An incident involving one witness for the bill demonstrated the need for relief for medical marijuana patients in the state. Jerome Schaffer, 63, who testified in favor of the bill, was arrested for pot possession after leaving a hospital where he sought treatment for complications of his cancer chemotherapy. Police handcuffed Schaffer and jailed him overnight.
"This bill is about making sure people like me aren't arrested for taking our medicine," said Schaffer. "I'm proud that our legislators passed the bill, and I'm going to keep fighting for it until it's on the governor's desk."
"We're thrilled the committee recognized the urgent need to protect our most vulnerable citizens," said Neal Levine, director of state policies for the Marijuana Policy Project and a former Minnesotan. "Seriously ill people have enough to worry about without the threat of arrest and imprisonment. This victory will give the bill momentum as it moves through the Legislature."
RHODE ISLAND: One of the best chances for passage of a medical marijuana bill this year is Rhode Island, where more than 50 representatives have cosponsored the bill, including Majority Leader Gordon Fox (D-Providence). In the state Senate, Senate President Joseph Montalbano (D-North Providence), Majority Leader Teresa Paiva (D-Newport) and Judiciary Chairman Michael McCaffrey (D-Warwick) all support the bill.
The Rhode Island bill, SB710, the Rhode Island Medical Marijuana Act, would protect patients and caregivers from arrest if a doctor certifies with the Department of Health that the benefits of marijuana would outweigh any risks for treating specified debilitating medical conditions, including any "chronic or debilitating disease" that produces symptoms such as chronic pain, muscle spasms, nausea, seizures, or wasting. Patients could possess up to 12 plants or 2.5 ounces of "usable marijuana."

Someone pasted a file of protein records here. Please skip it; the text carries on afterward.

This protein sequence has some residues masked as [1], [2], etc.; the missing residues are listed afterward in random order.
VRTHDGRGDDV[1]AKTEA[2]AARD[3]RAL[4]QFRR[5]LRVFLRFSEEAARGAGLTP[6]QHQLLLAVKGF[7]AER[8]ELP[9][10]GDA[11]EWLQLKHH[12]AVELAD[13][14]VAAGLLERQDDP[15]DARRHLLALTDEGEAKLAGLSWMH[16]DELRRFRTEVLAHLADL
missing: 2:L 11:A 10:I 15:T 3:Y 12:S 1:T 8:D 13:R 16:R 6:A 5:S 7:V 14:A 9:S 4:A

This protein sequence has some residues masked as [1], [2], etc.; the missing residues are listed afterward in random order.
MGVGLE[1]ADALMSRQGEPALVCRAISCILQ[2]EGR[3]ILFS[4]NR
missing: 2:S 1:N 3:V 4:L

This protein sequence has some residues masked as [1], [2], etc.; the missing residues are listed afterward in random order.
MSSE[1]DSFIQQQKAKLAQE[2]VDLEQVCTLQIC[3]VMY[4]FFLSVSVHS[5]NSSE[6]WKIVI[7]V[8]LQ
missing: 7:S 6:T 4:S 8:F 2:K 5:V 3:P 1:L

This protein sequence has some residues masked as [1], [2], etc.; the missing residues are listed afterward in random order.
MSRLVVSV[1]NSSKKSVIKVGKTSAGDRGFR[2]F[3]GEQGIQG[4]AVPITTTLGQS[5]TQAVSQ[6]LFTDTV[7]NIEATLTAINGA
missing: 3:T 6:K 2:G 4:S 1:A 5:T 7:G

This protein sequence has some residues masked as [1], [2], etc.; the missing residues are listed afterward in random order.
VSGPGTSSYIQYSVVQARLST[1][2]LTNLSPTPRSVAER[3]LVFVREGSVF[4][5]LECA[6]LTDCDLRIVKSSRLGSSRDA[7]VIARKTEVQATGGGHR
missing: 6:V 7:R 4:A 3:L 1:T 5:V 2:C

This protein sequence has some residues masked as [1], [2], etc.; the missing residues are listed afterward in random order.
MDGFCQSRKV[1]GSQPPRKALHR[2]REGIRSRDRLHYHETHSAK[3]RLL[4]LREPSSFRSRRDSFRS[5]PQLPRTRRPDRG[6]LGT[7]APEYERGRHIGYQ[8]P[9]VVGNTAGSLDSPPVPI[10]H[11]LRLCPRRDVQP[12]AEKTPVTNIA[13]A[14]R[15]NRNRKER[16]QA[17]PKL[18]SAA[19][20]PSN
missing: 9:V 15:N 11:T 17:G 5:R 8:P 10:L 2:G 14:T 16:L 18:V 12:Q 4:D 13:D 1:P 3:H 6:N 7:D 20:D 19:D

On Tuesday, the bill got a hearing in the Senate Judiciary Committee, where legislators heard from several patients, including Rhonda O'Donnell, 42, of Warwick. Rolling her wheelchair to the witness stand, O'Donnell told the committee she was a registered nurse who suffers from multiple sclerosis. While she said she had not used marijuana to relieve her "painful spasticity," she testified that others had found relief with it and asked the legislators not to stand in the way of medicine. "Please make this issue a medical one rather than a political one," she said.
While the bill has drawn impressive support, including AIDS Project Rhode Island, the Rhode Island ACLU, the Marijuana Policy Project, as well as respected scientists like Dr. David Lewis, former director of the Center for Alcohol and Addiction Studies at Brown University, it has also generated opposition. The legislature has received letters critical of the measure from the Drug-Free Schools Coalition and Drug-Free Kids: America's Challenge.
TEXAS: Rep. Elliot Naishtat (D-Austin) has introduced HB658 "relating to the medical use of marijuana", which would allow for an affirmative defense for medical marijuana patients who are arrested. The bill had a hearing in the Criminal Jurisprudence Committee Tuesday. At that hearing, a long list of patients backed by Texans for Medical Marijuana testified as to the utility of marijuana in easing their symptoms. With no vote yet scheduled, the bill remains in committee.
Rep. Naishtat was on the defensive in Austin, quickly pointing out that the bill would not legalize drugs. "It does not legalize anything. It creates an affirmative defense to let the jury decide if this is a legitimate medicinal use of medicinal marijuana," he said.
But Gov. Rick Perry (R) has signaled he would veto any such bill. Perry's office said the measure would encourage illegal drug use.
Still, medical marijuana is now officially on the political agenda in Texas, as well as Alabama and Minnesota. And more mature efforts in Connecticut and Rhode Island appear to have a chance of bearing fruit this year.